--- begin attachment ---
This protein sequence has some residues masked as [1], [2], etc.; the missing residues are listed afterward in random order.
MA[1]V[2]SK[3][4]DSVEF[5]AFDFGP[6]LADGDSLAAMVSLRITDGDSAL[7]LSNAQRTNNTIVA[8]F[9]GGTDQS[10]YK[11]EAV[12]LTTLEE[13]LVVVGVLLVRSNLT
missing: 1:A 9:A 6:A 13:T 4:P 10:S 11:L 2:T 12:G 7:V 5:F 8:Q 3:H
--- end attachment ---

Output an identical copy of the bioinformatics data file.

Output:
This protein sequence has some residues masked as [1], [2], etc.; the missing residues are listed afterward in random order.
MA[1]V[2]SK[3][4]DSVEF[5]AFDFGP[6]LADGDSLAAMVSLRITDGDSAL[7]LSNAQRTNNTIVA[8]F[9]GGTDQS[10]YK[11]EAV[12]LTTLEE[13]LVVVGVLLVRSNLT
missing: 1:A 9:A 6:A 13:T 4:P 10:S 11:L 2:T 12:G 7:V 5:F 8:Q 3:H